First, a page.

Is it safe to use tampons if I have an IUD fitted?

Yes, you can use either tampons or towels during your periods if you have an IUD. 

How often do I need to see a doctor or nurse?

You should have your IUD checked by a doctor or nurse three to six weeks after it is put in. An IUD can stay in for three to ten years depending on type. Do contact your doctor or nurse if you have any problems. It's important to seek advice if you think you could be at risk of getting a sexually transmitted infection, as this can lead to a pelvic infection.

When can the IUD be removed?

A trained doctor or nurse can take out the IUD at any time, by pulling gently on the threads.  If you are going to have another IUD put in, and you don't want to become pregnant, use an extra contraceptive method, such as condoms, for seven days before the IUD is taken out. This is to stop sperm getting into your body.  Sperm can live for up to seven days inside your body and could cause pregnancy once the IUD is removed. Your normal fertility returns as soon as the IUD is taken out.

Will an IUD affect my periods?

During the first few months it is common for your periods to be heavier or longer than normal.This usually improves over time. If it continues for more than six months, your doctor or nurse may want to check that there are no other reasons for this. You may also have some slight bleeding between your first two or three periods after you have had the IUD fitted.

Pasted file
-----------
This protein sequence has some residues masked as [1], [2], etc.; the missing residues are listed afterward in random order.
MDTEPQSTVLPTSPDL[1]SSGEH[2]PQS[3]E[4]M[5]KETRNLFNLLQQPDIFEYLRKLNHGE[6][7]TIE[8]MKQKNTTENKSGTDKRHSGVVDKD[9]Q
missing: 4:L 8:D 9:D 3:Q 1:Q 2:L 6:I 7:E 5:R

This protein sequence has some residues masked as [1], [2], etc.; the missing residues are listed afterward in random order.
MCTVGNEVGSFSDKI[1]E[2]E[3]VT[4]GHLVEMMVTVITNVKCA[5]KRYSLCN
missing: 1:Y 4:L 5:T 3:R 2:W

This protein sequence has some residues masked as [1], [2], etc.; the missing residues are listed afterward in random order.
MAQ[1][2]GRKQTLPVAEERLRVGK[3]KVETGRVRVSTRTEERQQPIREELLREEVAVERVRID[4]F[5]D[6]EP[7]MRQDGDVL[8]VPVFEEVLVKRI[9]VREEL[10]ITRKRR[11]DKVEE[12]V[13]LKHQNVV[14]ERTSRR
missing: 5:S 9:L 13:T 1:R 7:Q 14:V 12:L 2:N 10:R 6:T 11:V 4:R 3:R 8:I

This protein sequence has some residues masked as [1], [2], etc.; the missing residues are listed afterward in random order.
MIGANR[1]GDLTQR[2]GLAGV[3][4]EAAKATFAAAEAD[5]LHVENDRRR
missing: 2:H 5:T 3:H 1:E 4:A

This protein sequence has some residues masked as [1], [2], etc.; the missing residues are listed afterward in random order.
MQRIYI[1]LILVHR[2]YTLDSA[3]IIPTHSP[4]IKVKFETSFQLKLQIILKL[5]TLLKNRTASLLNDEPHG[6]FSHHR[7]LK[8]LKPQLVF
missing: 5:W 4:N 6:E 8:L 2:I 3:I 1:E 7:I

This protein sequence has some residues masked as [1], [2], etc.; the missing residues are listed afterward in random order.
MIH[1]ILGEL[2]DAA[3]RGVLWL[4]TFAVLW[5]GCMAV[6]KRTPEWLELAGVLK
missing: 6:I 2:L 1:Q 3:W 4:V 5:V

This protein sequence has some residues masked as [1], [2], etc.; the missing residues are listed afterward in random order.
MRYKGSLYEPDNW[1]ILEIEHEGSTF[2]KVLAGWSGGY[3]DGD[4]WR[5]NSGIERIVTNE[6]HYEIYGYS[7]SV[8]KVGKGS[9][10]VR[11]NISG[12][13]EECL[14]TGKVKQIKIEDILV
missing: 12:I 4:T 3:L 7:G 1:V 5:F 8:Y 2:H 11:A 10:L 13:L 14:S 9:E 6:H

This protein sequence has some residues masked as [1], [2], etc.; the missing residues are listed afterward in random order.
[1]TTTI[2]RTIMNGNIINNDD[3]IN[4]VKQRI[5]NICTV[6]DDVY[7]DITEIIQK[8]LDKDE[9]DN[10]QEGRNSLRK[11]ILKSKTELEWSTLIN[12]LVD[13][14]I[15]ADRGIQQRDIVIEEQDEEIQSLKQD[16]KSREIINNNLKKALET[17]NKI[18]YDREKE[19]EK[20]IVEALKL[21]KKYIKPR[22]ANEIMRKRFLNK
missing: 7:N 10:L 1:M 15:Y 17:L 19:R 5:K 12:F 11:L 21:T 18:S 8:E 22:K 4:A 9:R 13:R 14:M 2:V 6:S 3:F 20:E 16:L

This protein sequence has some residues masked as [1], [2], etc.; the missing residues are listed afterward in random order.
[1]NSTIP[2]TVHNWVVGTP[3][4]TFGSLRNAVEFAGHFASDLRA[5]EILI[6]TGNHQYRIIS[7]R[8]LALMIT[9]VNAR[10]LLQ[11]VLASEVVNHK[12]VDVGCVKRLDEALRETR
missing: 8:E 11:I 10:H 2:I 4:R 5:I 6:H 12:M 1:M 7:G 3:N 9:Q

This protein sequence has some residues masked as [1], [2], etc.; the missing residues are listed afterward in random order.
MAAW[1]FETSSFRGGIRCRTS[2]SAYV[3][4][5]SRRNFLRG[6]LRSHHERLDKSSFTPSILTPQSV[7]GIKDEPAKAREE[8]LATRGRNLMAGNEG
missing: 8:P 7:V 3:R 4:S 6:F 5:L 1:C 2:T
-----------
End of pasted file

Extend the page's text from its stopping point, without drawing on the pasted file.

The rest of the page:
What if I become pregnant while I am using an IUD?

Very few women become pregnant while using an IUD. If you have a light or delayed period, or if you have a sudden or unusual pain in your lower abdomen, go to your GP or clinic straight away or a hospital as these might be the warning signs of an ectopic pregnancy.

If you want to continue with the pregnancy, and it is not an ectopic pregnancy, the IUD should be removed as soon as possible. Removing the IUD can increase the risk of miscarriage, but this risk is less than if the IUD remains in the womb. If you do not have a miscarriage, the IUD will not harm the baby. 

I've just had a baby. Can I use an IUD?

An IUD is usually put in from four weeks after a vaginal or caesarean birth.You will need to use another  method of contraception from the three weeks after the birth until the IUD is put in. It can also be put in within 48 hours of the birth when it will be effective immediately.

An IUD can be used while you are breastfeeding.

Can I use an IUD after an abortion or miscarriage?

An IUD can be put in immediately after an abortion or miscarriage if you were pregnant for less than 24 weeks.  If you had a medical abortion (using pills) an IUD should be fitted in the first two days after the abortion is complete otherwise you will heed to wait for four weeks.